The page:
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The purpose of the study is to determine the impact of the offer to participate in Safer Sex Intervention (SSI) (treatment) relative to the offer to participate in Female Sexual Health (control) on three self-reported sexual behaviors (condom use, other contraceptive use, and frequency of sex) six months after the end of treatment.
The Policy & Research Group (PRG) will be evaluating the Safer Sex Intervention (SSI). The Safer Sex Intervention is based in Social Cognitive Theory, the Transtheoretical Model of Behavior Change, and motivational interviewing. Coupled with skill-building exercises, the intervention is intended to increase knowledge related to risk and safe-sex behaviors, to increase awareness of risk and need for behavior change, to help build self-efficacy to engage in safe-sex behaviors, and, ultimately, to motivate participants to engage in and maintain safe sex practices. The intervention is meant to be delivered in four, one-on-one sessions over the course of six months. Each session is to be conducted in a private setting by a female health educator trained in motivational interviewing and Safer Sex Intervention. The initial or primary intervention session should take approximately 30 to 50 minutes. Subsequent "booster sessions" delivered 1, 3, and 6 months following the initial session are to take 10 to 30 minutes. Booster sessions are intended to sustain any resulting behavior change. The control (counterfactual) condition, Female Sexual Health, was developed specifically for use in this study; it consists of a 30-minute PowerPoint presentation, intended to be delivered in one face-to-face session that provides information about reproductive anatomy and STIs. After the presentation, participants receive free condoms. This is the only session for the control condition; there are no booster sessions. Though there were some variations in consent requirements across sites, there were no differences in the recruitment process between the treatment and control groups. All eligible individuals who provided the proper consent to participate were randomized and enrolled into the study at the time they attended their first scheduled study session. Data were collected via self-administered questionnaires that were scheduled at baseline and six months post treatment (12 months after baseline). The study took place in New Orleans, Louisiana, at five clinics that served young women between the ages of 14 and 19.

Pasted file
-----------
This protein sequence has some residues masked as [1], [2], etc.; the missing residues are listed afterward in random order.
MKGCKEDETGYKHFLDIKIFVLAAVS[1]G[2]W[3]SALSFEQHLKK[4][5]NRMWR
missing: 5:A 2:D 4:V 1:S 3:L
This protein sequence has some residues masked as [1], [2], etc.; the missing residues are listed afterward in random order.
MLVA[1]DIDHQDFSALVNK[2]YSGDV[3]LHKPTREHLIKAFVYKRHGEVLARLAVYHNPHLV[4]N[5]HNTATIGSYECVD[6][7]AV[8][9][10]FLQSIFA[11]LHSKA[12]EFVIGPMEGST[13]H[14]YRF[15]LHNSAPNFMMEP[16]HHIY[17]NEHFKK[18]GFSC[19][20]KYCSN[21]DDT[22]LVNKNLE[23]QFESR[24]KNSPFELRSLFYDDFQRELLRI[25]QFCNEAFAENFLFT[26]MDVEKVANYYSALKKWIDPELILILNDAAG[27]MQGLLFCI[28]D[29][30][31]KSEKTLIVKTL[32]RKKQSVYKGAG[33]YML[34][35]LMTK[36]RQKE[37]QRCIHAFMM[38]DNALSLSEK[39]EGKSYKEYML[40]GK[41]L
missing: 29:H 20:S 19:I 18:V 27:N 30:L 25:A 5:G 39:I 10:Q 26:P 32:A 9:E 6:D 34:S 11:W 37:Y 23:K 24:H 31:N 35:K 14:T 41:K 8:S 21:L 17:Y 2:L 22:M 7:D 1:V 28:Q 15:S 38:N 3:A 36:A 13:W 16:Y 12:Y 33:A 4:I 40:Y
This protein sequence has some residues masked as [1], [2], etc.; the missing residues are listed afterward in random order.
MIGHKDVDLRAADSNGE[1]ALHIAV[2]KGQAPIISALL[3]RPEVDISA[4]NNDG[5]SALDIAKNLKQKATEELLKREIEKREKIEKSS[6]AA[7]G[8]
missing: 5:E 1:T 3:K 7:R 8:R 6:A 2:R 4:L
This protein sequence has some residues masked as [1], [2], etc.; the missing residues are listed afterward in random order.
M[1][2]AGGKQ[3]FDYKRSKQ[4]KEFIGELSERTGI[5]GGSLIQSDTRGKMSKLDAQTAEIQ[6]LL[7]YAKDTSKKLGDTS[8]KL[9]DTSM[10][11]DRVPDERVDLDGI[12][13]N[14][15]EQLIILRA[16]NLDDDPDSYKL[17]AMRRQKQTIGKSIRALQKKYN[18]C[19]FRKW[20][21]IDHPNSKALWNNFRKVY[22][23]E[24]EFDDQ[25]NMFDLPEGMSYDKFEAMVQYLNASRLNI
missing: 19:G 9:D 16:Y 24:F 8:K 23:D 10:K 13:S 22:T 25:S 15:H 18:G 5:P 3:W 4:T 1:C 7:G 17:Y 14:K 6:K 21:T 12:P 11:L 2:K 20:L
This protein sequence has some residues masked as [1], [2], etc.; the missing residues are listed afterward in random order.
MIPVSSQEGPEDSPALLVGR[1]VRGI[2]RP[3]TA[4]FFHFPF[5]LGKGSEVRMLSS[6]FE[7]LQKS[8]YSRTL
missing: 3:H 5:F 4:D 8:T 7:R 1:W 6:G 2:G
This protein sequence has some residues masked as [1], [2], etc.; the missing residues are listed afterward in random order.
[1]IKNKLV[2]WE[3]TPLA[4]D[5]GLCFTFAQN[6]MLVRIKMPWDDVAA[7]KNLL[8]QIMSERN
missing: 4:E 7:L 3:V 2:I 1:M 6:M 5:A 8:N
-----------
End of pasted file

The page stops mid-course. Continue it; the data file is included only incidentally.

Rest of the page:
Allocation: Randomized, Endpoint Classification: Efficacy Study, Intervention Model: Parallel Assignment, Masking: Open Label, Primary Purpose: Prevention
Teen Pregnancy Prevention
Safer Sex Intervention (SSI), Female Sexual Health
Active, not recruiting
The Policy & Research Group
Published on BioPortfolio: 2015-09-10T01:53:23-0400
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Pathological processes of the female URINARY TRACT, the reproductive system (GENITALIA, FEMALE), and disorders related to PREGNANCY.
Specific practices for the prevention of disease or mental disorders in susceptible individuals or populations. These include HEALTH PROMOTION, including mental health; protective procedures, such as COMMUNICABLE DISEASE CONTROL; and monitoring and regulation of ENVIRONMENTAL POLLUTANTS. Primary prevention is to be distinguished from SECONDARY PREVENTION and TERTIARY PREVENTION.
A state of sexual inactivity in female animals exhibiting no ESTROUS CYCLE. Causes of anestrus include pregnancy, presence of offspring, season, stress, and pathology.
Physiological disturbances in normal sexual performance in either the male or the female.
An agency of the UNITED STATES PUBLIC HEALTH SERVICE that conducts and supports programs for the prevention and control of disease and provides consultation and assistance to health departments and other countries.
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